After all that work, Bouchard throws in a horrible service game to get broken at 15. Two forehand unforced errors and a double-fault made things very easy for Li there.

However, Li has lost the confident, clean play from the first set. She's already hit as many unforced errors in this set than she did in all of the first eight games of this match, and as a result she's pulling her shots off. There's a little more air under them and they're landing short. That's a much easier ball for Bouchard to handle.

She has to save another break point, her fourth of the set, but she holds with an ace down the tee.

ESPN showing footage of Li falling down and banging her head on the court last year in the final. This year she's repeatedly been telling reporters her goal is to just not fall down in Melbourne. It's hard to really get across how important Li is to the tennis press. She's always good for a quote, she's a pleasure to interview and she speaks honestly about her doubts and all the pressure that comes with being the biggest tennis star in China. Her nickname is "Big Sister Na" among Chinese fans, because they look up to her as an example of how to be your own independent person while still coming through the Chinese system.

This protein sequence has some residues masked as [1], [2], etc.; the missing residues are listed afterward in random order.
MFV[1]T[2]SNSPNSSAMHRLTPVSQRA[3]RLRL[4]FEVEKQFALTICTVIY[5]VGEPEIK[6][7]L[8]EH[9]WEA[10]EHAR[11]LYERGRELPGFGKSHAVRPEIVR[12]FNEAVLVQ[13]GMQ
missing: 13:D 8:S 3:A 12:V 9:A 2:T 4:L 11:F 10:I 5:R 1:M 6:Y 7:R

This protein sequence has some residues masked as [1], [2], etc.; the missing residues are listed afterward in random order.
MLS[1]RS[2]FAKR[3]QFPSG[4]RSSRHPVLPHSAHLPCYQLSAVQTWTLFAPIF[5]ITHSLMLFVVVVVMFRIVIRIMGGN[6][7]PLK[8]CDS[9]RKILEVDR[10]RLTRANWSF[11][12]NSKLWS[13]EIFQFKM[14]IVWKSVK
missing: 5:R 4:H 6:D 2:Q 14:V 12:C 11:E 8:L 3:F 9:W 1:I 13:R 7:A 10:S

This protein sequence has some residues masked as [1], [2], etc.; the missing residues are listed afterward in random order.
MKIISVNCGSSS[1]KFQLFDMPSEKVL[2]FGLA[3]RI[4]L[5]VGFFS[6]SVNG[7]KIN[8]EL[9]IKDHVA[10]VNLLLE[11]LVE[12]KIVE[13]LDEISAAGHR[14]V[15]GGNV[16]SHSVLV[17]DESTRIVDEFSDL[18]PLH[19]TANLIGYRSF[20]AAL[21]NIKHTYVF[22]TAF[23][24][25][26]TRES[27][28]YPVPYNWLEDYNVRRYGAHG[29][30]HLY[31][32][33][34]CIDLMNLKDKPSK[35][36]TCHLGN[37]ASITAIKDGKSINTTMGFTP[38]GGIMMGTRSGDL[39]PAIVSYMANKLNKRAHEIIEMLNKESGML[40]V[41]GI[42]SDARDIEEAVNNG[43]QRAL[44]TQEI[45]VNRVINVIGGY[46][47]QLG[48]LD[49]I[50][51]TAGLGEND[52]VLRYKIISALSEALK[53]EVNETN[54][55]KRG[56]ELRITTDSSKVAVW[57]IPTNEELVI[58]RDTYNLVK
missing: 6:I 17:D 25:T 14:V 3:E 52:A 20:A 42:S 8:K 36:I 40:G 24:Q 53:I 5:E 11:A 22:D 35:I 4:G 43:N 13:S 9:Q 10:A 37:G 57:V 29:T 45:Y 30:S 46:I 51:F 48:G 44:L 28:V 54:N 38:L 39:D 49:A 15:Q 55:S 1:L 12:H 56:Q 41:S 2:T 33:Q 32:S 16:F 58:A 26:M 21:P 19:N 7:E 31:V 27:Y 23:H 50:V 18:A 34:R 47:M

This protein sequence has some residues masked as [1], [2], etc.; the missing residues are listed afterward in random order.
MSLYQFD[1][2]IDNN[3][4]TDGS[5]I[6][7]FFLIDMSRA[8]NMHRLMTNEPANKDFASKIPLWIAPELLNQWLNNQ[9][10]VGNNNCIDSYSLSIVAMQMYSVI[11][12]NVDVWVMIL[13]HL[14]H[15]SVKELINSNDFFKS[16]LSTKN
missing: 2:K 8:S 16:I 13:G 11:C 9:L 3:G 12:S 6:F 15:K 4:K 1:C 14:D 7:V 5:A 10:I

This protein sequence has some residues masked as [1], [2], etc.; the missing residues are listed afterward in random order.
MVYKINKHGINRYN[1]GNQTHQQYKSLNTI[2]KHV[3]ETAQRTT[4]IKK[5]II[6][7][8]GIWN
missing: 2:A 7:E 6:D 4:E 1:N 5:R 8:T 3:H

(Scott Barbour/Getty Images)

(Scott Barbour/Getty Images)

10:31 p.m. ET | Bouchard breaks, leads *2-0. 

Four deuce game for Bouchard, but she finally gets the hold as Li overcooks a forehand long. Much better from Bouchard, who finally stepped in to take a big cut on her backhand and hit it for a winner. She needs to be more aggressive. Li made her look like the grinding junior player that, as I wrote, she's evolved away from. She needs to hit bigger to get into Li's head. She's toast if she's going to rely on her legs.

Sure enough, she's stepping into the court and being much more aggressive in this set. Bouchard earns two break points on Li's serve, behind some better returning. Li saves them both with two good, well placed first serves. That's the Li 2.0 that has been so impressive under Rodriguez. She didn't let herself get to the "Uh, oh" stage mentally and dialed back in quickly. The game has always been there for Li. It's all about getting out of her own negative headspace.